Being prepared to handle basic home maintenance tasks
Basic Tools Every Homeowner Should Own
by Dollar Stretcher Contributors
Preventive Home Maintenance Tasks for New Homeowners
11 Ways to Save at Home Depot
Is It a DIY Job?
Basic Tools Every Homeowner Should Own
My daughter is newly married and just bought her first home with her husband. I'd like to get them some basic tools as a house-warming gift that they can have on hand to do small home maintenance jobs as necessary. I myself do not own a tool kit (I probably should for the very same reason), so I am not sure what they would need outside of a few screwdrivers and a hammer. Are there any handy men or women who can give me advice? I am sure if I ask at one of the big hardware stores they may try to over-sell me. And does anyone know of any good DIY books or websites that explain the simple home maintenance tasks all of us homeowners should know how to do to save money? Thanks!
Look for Quality Tools
My basic tool set consists of a light and a heavy hammer, a 25' tape measure, screwdrivers, a set of adjustable wrenches, and a rubber mallet. I keep these in a tool box. I also hung an inexpensive tool rack in my garage, so I can grab the tools I use most often without getting out the tool box.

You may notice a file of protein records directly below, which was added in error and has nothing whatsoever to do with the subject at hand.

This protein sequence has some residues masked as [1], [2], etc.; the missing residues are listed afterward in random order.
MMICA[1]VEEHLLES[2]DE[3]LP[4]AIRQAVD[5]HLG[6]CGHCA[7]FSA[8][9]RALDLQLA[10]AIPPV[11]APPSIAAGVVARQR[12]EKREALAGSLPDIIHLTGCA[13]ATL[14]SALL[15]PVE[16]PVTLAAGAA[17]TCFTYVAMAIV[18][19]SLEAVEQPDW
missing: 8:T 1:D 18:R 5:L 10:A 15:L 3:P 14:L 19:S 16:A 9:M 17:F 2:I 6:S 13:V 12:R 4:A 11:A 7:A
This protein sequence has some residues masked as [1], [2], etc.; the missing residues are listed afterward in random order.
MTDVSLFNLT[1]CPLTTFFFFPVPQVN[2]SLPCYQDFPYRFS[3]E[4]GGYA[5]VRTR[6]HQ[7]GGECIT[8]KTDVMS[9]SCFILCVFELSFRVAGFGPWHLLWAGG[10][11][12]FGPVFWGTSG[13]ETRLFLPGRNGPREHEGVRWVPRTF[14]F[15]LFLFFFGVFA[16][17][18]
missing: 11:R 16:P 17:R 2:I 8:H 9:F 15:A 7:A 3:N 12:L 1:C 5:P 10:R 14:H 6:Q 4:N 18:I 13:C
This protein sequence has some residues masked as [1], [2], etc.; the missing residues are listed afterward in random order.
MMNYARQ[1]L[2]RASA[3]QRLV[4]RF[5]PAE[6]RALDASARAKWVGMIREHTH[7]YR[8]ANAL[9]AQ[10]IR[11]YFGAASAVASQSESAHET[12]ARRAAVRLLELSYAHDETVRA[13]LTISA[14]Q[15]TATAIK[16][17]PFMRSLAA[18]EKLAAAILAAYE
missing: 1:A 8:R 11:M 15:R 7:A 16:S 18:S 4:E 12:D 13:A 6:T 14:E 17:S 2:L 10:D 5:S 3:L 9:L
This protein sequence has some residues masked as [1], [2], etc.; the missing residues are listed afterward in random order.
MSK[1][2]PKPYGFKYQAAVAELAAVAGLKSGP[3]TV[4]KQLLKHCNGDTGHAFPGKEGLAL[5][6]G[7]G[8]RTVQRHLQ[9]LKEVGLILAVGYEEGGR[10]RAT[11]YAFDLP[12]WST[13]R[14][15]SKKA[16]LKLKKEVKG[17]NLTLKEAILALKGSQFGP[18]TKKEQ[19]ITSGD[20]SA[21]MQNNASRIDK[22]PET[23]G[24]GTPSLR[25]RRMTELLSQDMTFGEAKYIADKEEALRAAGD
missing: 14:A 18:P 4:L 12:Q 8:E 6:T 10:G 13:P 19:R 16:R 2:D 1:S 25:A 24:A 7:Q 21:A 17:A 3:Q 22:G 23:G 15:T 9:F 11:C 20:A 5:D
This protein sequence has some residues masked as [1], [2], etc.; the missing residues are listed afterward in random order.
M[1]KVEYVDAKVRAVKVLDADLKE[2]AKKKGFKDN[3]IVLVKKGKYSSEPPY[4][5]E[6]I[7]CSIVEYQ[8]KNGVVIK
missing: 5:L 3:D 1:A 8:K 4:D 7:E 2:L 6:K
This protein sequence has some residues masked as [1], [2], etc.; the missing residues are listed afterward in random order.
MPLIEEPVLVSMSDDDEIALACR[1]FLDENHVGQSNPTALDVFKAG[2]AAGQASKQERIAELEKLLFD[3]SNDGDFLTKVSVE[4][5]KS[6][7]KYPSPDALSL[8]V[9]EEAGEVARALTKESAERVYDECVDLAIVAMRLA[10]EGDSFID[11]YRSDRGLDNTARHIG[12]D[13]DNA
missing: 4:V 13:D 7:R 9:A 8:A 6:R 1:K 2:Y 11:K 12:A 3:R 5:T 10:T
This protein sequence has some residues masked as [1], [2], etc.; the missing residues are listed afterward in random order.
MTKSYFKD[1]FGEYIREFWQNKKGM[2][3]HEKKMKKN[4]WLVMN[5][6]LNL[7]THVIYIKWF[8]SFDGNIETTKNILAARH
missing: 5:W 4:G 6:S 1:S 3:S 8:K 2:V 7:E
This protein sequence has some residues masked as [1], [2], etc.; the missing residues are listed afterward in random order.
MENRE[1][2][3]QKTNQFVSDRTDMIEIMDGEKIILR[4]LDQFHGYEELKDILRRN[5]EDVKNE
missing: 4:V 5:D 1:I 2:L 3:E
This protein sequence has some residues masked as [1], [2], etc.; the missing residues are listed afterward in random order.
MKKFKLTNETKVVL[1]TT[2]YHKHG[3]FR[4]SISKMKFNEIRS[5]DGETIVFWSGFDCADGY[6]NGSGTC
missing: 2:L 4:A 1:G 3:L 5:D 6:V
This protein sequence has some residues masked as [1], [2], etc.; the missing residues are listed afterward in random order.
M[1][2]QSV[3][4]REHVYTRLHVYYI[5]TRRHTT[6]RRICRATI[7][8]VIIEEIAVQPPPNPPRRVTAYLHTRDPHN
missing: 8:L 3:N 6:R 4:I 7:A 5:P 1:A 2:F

Other handy tools include a toilet auger and plunger, a tool to remove clogged hair from drains, and a nail set (to push nails level with the surface). A vise grip and a file are also very useful, as is a sharpening stone to be used on knives, scissors, and other cutting tools. No doubt other tools will be needed as time goes by, so a large tool box that can accommodate other tools is a good idea.
I have seen some tool box kits filled with tools, but I don't know about the quality. Tools will last a lifetime if the quality is good. All my hammers and screwdrivers are over 40 years old, and they work fine.
Household Tools I Use Most
I would get a decent measuring tape (16' or more), needle-nose and regular pliers, a screwdriver with interchangeable tips, a socket set, an electric drill and a few bits, a good hammer, a few crescent wrenches, an Allen wrench set, and a level. That should be a good enough start.
If you want to go further, pick up a wire cutter/stripper, a couple of pipe wrenches, and a staple gun and staples. I'm a single woman and these are the tools that I use the most.
Black & Decker Manuals Are Useful
When my wife and I bought our first home, one of the first things I bought was a set of 18 volt battery-powered tools. The drill and portable light have been the most useful, and I use them every week. A decent set of drill and screw bits will be very useful as well.
My next most useful tools are a dremel-type rotary tool, a set of sockets and a ratchet, and a set of adjustable wrenches.
For DIY books, I favor the Black & Decker manuals. They have them on a variety of topics, and the books are usually very well done with good pictures and text. If you don't have to have the latest edition, you can sometimes get them new or slightly used for cheap. The manuals on home wiring and plumbing have been the most useful for me.
Household Tools for a Great Start